While likely broad categories compared to how ST handles things in a more complex and astro-specific manner, there were a few Wikipedia entries that cover stuff like the scaling involved in wavelets.

https://en.wikipedia.org/wiki/Pyramid_( ... rocessing)
https://en.wikipedia.org/wiki/Scale_space
https://en.wikipedia.org/wiki/Wavelet
https://en.wikipedia.org/wiki/Wavelet_transform

They sure use the work Guassian a lot. I need to figure out what that is. :lol:

But there are interesting tidbits about the need to break things down for enhancement when global scales wouldn't be proper (think tree trunk vs all the leaves), and also the need to not introduce "new" structure. That's the part where I am still stuck on just how that can be accomplished when you are doing these blur/subtract/add edge detections. :confusion-shrug:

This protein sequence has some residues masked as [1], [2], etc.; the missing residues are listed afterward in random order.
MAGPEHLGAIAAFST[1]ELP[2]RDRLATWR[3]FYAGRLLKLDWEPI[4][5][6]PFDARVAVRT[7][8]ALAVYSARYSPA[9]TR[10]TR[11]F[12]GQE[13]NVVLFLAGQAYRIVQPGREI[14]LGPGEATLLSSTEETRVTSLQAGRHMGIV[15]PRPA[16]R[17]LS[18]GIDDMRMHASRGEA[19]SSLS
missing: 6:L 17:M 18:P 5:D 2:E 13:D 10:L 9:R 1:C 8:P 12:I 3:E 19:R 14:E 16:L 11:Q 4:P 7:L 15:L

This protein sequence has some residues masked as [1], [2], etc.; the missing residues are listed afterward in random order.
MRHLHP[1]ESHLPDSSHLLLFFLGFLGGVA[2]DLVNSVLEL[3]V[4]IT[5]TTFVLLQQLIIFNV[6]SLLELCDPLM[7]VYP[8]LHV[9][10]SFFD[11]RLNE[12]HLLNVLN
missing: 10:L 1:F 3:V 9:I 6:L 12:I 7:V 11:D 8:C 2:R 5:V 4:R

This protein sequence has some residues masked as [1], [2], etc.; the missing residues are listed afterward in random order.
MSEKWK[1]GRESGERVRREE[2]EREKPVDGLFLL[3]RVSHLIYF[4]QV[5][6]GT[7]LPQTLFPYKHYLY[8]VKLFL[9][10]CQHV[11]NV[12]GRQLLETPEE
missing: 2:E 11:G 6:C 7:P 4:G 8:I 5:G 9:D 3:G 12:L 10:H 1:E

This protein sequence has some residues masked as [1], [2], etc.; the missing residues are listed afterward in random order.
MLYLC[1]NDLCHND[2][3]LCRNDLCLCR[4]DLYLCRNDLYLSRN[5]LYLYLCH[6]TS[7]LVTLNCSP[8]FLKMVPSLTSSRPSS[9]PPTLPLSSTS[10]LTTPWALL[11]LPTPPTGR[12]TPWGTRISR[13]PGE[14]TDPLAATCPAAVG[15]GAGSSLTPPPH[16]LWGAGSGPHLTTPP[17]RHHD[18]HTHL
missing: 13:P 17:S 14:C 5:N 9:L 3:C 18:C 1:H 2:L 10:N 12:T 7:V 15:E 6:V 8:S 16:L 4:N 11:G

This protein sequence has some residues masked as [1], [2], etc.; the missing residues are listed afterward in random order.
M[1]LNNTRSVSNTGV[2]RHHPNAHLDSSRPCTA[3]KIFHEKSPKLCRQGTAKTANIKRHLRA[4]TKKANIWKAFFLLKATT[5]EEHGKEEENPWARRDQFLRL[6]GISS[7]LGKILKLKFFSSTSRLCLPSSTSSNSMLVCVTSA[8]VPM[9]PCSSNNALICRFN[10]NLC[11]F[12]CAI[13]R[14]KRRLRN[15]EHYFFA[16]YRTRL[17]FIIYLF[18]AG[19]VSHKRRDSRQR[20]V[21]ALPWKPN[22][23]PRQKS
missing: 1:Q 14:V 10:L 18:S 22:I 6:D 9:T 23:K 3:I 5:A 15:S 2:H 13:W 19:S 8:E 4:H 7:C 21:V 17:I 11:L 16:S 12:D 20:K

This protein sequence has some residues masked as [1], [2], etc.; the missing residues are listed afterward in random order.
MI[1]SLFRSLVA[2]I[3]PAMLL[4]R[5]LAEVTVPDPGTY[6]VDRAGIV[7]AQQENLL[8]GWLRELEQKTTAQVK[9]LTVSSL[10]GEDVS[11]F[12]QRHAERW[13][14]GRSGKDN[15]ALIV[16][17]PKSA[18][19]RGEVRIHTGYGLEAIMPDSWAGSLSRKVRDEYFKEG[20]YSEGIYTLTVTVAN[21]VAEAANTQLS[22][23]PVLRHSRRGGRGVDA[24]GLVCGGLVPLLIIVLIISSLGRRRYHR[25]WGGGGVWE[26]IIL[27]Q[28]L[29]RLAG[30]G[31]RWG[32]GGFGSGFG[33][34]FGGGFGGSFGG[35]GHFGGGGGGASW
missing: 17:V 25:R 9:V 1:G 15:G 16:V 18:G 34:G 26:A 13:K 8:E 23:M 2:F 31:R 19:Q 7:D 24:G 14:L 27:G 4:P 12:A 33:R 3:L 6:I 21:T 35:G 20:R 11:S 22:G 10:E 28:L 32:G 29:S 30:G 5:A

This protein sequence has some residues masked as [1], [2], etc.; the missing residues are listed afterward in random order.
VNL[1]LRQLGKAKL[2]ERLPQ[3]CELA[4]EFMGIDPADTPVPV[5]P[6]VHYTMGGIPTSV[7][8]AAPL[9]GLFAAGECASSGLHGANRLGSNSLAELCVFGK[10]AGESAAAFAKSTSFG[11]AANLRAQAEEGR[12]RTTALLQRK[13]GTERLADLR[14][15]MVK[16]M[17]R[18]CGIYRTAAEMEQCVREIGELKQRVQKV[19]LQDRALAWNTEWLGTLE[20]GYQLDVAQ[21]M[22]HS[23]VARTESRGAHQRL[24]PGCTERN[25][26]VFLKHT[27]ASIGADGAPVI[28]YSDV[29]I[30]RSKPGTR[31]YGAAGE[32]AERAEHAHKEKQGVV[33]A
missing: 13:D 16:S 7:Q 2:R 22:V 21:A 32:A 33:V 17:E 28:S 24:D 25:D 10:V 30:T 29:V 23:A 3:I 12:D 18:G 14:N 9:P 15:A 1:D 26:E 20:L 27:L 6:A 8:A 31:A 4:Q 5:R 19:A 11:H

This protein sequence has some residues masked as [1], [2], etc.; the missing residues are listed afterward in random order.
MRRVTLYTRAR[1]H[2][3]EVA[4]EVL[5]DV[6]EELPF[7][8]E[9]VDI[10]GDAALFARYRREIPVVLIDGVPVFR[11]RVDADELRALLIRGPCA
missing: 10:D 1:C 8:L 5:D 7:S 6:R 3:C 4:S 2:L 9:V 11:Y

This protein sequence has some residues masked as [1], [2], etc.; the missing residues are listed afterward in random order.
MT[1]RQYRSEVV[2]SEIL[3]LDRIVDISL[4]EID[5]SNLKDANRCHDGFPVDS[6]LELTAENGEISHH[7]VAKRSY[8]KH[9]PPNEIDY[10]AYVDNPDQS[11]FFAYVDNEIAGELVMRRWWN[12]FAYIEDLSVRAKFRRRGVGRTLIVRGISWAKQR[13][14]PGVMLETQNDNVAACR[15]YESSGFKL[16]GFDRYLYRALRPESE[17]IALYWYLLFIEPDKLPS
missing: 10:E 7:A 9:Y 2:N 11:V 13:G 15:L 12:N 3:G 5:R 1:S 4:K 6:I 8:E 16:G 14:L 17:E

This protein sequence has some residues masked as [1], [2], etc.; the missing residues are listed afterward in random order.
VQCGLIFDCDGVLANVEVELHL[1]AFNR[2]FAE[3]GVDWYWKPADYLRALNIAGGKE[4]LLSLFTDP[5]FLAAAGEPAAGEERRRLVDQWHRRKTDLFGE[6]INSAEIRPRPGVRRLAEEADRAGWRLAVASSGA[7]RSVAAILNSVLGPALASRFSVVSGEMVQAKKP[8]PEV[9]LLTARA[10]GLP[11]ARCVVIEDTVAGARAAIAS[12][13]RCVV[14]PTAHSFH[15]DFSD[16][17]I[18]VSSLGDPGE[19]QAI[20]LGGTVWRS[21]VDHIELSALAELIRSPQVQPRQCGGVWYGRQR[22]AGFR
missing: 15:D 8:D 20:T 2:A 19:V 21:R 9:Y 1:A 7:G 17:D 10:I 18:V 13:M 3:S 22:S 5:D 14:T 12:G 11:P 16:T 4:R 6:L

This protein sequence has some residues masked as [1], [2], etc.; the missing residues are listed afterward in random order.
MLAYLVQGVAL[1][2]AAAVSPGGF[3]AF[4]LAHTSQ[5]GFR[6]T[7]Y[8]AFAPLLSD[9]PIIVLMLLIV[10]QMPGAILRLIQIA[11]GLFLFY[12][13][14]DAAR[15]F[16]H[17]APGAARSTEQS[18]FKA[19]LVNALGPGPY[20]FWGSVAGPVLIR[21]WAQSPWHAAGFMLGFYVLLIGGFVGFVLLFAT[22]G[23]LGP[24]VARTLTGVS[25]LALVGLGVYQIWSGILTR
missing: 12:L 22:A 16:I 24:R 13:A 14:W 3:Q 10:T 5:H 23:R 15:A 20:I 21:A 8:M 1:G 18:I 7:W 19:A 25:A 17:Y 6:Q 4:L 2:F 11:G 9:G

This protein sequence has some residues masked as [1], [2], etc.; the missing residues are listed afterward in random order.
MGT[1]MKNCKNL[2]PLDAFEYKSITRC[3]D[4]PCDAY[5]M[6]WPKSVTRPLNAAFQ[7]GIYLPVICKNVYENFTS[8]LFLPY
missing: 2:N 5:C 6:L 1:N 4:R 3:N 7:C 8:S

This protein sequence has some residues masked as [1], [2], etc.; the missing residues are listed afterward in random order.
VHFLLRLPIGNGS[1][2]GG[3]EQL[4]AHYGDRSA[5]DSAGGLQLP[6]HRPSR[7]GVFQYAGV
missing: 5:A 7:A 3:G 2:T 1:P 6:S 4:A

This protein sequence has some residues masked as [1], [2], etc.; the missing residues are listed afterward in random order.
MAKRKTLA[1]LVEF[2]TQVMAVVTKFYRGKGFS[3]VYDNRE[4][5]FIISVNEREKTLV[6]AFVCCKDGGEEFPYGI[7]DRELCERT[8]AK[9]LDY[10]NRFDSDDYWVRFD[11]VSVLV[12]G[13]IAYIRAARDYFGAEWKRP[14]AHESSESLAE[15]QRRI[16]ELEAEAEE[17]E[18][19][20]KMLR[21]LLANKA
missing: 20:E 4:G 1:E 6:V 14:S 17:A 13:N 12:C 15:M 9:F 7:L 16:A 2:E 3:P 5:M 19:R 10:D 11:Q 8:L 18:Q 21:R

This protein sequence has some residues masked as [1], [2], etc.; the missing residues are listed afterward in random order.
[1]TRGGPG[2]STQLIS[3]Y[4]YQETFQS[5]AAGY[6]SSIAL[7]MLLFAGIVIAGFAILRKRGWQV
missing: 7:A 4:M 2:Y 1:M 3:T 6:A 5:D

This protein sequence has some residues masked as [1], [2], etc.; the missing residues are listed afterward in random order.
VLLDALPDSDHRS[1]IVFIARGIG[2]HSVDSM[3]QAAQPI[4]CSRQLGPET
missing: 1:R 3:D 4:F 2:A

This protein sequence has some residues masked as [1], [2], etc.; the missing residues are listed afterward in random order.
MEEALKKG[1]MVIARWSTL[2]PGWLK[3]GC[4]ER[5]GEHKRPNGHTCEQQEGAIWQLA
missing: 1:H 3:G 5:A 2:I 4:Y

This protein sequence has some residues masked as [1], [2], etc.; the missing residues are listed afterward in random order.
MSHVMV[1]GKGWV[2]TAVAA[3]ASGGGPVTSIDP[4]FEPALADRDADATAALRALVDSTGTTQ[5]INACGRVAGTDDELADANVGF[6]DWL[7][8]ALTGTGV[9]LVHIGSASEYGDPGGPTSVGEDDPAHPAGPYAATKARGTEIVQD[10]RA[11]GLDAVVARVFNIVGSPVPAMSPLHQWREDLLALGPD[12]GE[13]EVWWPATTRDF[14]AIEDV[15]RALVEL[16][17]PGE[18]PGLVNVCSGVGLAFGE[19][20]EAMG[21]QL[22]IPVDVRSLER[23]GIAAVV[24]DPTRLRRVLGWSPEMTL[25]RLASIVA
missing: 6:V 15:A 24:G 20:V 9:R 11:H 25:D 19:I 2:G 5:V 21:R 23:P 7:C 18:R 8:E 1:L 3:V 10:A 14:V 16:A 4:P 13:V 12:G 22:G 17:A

Interesting thoughts here too: https://www.ianmorison.com/deconvolution-sharpening/

I know it's his commentary, but does simplify some things in a decent way it seems. Though he does reference Clark too. :think:

Also, terminology is all over the place everywhere. Some seem to call everything sharpening, with deconvolution (as we know it, meaning R-L data recovery) as a subset. Others including research papers call everything deconvolution, with UM and wavelets in the "deblurring" category of it, and R-L (plus some others) in the data restorative subcategory.
User avatar
admin
Site Admin
Posts: 3364
Joined: Thu Dec 02, 2010 10:51 pm
Location: Melbourne
Contact:

Re: Astro to Astro-art Continuum, 2024 Edition

Post by admin »

If it helps, almost every processing algorithm/technique has an equivalent in "1D" such as in audio/music;

For example;
  • Wavelet sharpening is about isolating and manipulating specific frequencies (like a graphic equalizer).
  • Deconvolution can be thought of as undoing the effects of a reverb/reflection (see also convolution reverbs as audio effects).
  • Local dynamic range manipulation can be thought of as using a limiter/compressor (the things they use to make commercials sound so obnoxiously loud).